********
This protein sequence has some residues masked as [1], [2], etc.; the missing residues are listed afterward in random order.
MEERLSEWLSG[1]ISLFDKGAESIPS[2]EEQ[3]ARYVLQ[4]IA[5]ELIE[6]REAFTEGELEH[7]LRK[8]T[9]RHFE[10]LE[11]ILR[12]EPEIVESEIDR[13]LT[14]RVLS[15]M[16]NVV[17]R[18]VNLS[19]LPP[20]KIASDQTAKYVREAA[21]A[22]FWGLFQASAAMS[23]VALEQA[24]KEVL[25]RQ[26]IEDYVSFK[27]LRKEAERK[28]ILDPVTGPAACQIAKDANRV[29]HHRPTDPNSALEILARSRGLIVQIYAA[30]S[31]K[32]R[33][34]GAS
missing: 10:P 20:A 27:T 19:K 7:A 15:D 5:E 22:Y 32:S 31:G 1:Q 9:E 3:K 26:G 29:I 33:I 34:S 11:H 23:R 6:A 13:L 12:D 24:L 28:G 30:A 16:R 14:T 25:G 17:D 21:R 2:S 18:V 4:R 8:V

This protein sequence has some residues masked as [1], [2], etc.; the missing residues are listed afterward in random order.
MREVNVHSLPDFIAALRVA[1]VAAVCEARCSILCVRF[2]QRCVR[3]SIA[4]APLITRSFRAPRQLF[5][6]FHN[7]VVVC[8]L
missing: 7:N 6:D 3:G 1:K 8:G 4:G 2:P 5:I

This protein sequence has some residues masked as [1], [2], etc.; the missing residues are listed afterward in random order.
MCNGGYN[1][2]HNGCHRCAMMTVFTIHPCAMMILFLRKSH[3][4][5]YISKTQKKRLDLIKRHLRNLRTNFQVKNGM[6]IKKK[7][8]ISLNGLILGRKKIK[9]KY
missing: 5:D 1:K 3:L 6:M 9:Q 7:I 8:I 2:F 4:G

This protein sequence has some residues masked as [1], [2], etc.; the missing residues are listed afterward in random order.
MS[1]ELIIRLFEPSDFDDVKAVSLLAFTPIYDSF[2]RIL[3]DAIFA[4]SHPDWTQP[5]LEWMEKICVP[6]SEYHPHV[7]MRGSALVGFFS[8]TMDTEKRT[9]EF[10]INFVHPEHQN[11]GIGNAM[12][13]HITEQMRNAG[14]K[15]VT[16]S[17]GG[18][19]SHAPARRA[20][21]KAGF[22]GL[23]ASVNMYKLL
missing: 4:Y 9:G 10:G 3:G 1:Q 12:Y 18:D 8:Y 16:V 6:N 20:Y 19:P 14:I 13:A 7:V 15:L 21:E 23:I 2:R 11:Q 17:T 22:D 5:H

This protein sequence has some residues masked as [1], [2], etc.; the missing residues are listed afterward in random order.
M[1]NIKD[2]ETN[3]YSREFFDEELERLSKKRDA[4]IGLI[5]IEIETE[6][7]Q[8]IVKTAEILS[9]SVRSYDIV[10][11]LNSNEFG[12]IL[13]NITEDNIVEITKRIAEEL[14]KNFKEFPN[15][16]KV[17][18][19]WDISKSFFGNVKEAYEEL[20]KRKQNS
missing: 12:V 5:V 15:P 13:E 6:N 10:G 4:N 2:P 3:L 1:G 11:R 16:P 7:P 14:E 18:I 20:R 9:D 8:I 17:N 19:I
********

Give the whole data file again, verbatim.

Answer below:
This protein sequence has some residues masked as [1], [2], etc.; the missing residues are listed afterward in random order.
MEERLSEWLSG[1]ISLFDKGAESIPS[2]EEQ[3]ARYVLQ[4]IA[5]ELIE[6]REAFTEGELEH[7]LRK[8]T[9]RHFE[10]LE[11]ILR[12]EPEIVESEIDR[13]LT[14]RVLS[15]M[16]NVV[17]R[18]VNLS[19]LPP[20]KIASDQTAKYVREAA[21]A[22]FWGLFQASAAMS[23]VALEQA[24]KEVL[25]RQ[26]IEDYVSFK[27]LRKEAERK[28]ILDPVTGPAACQIAKDANRV[29]HHRPTDPNSALEILARSRGLIVQIYAA[30]S[31]K[32]R[33][34]GAS
missing: 10:P 20:A 27:T 19:K 7:A 15:D 5:E 22:Y 32:S 31:G 1:Q 9:E 3:K 26:G 29:I 33:I 34:S 11:H 23:R 6:A 13:L 12:D 24:L 28:G 30:A 16:R 14:T 25:G 17:D 21:R 2:S 18:V 4:R 8:V

This protein sequence has some residues masked as [1], [2], etc.; the missing residues are listed afterward in random order.
MREVNVHSLPDFIAALRVA[1]VAAVCEARCSILCVRF[2]QRCVR[3]SIA[4]APLITRSFRAPRQLF[5][6]FHN[7]VVVC[8]L
missing: 7:N 6:D 3:G 1:K 8:G 4:G 2:P 5:I

This protein sequence has some residues masked as [1], [2], etc.; the missing residues are listed afterward in random order.
MCNGGYN[1][2]HNGCHRCAMMTVFTIHPCAMMILFLRKSH[3][4][5]YISKTQKKRLDLIKRHLRNLRTNFQVKNGM[6]IKKK[7][8]ISLNGLILGRKKIK[9]KY
missing: 5:D 1:K 3:L 6:M 9:Q 7:I 8:I 2:F 4:G

This protein sequence has some residues masked as [1], [2], etc.; the missing residues are listed afterward in random order.
MS[1]ELIIRLFEPSDFDDVKAVSLLAFTPIYDSF[2]RIL[3]DAIFA[4]SHPDWTQP[5]LEWMEKICVP[6]SEYHPHV[7]MRGSALVGFFS[8]TMDTEKRT[9]EF[10]INFVHPEHQN[11]GIGNAM[12][13]HITEQMRNAG[14]K[15]VT[16]S[17]GG[18][19]SHAPARRA[20][21]KAGF[22]GL[23]ASVNMYKLL
missing: 4:Y 9:G 10:G 3:G 1:Q 12:Y 18:D 8:Y 16:V 6:N 20:Y 19:P 14:I 13:A 7:V 15:L 21:E 23:I 2:R 11:Q 17:T 22:D 5:H

This protein sequence has some residues masked as [1], [2], etc.; the missing residues are listed afterward in random order.
M[1]NIKD[2]ETN[3]YSREFFDEELERLSKKRDA[4]IGLI[5]IEIETE[6][7]Q[8]IVKTAEILS[9]SVRSYDIV[10][11]LNSNEFG[12]IL[13]NITEDNIVEITKRIAEEL[14]KNFKEFPN[15][16]KV[17][18][19]WDISKSFFGNVKEAYEEL[20]KRKQNS
missing: 12:V 5:V 15:P 13:E 6:N 10:G 4:N 2:P 3:L 1:G 11:R 16:P 7:P 14:E 18:I 20:R 9:D 8:I 17:N 19:I